James Bond 007: Blood Stone

Game review by
Michael Lafferty, Common Sense Media
James Bond 007: Blood Stone Game Poster Image
Popular with kids
Typical 007 uses violence to save us from bio-terrorists.

Parents say

age 11+
Based on 4 reviews

Kids say

age 11+
Based on 14 reviews

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A lot or a little?

The parents' guide to what's in this game.

Positive Messages

As with any James Bond title, there are the good people (generally anyone associated with the secret service organization, MI6) and the bad guys that are out to realize certain goals, which often mean blowing things up or killing a lot of people. Even the good guys, though, will kill without remorse, and because the game allows players the opportunity to sneak past some situations, playing on the harder difficulty settings usually means killing anyone that stands in the way.

Positive Role Models & Representations

James Bond is the focus of the game and he is tasked with getting the job done is as quick and efficient a manner as possible -- but that usually means leaving a trail of bodies in his wake. When not shooting bad guys or blowing up the environment, he may be drinking or womanizing -- all of which is part of the Bond mystique.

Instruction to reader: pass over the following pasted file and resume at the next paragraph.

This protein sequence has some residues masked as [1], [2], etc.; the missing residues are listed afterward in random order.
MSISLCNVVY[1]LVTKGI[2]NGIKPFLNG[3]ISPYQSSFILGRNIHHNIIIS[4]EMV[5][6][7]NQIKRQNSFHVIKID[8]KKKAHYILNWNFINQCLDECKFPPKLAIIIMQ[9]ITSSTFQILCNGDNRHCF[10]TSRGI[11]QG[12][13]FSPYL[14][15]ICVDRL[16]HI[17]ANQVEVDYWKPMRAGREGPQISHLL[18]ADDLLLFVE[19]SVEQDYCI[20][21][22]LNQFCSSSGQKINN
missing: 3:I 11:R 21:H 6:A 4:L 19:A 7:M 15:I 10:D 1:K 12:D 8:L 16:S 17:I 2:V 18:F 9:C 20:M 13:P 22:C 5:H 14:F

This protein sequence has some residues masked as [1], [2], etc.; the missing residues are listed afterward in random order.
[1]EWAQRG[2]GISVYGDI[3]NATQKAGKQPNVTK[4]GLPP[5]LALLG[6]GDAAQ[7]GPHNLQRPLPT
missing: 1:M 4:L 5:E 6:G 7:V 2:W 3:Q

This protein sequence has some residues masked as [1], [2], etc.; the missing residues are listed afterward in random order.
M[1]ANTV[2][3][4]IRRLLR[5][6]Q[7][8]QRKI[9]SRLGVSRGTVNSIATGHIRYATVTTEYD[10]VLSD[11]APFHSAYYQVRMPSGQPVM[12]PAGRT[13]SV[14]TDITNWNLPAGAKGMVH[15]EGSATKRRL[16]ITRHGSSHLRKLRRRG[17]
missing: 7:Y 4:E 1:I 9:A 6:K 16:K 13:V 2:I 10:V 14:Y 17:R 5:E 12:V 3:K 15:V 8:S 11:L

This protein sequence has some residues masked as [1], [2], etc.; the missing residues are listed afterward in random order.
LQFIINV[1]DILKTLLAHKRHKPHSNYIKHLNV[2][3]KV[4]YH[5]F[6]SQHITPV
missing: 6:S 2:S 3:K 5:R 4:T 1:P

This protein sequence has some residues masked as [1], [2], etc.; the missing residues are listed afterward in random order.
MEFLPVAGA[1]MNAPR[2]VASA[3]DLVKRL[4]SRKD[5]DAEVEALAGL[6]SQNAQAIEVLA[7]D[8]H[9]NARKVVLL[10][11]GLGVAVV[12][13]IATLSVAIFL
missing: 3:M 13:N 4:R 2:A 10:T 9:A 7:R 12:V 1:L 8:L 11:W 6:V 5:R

Ease of Play

There are several difficulty settings to choose from, each providing more challenges as players progress through the game. The controls, though, will not create a problem and the game is, overall, easy to pick up and play. The first levels provide some tutorials for the newer player so they will get a sense of the action and control schemes available well before the overall story arc starts to ramp up the difficulty.


The action involves a variety of combat techniques from stealth takedowns that involve choke holds, using items in the environment to kill enemies, causing crashes while in the game's driving mode, or using weapons (pistols, machine guns, rocket launchers, etc) to shoot foes. There can be a spray of blood when shooting enemies. Some of these can be seen better if using a scope to snipe opponents from distance. Aside from the blood sprays and the choke-outs, the vehicle elements are implied.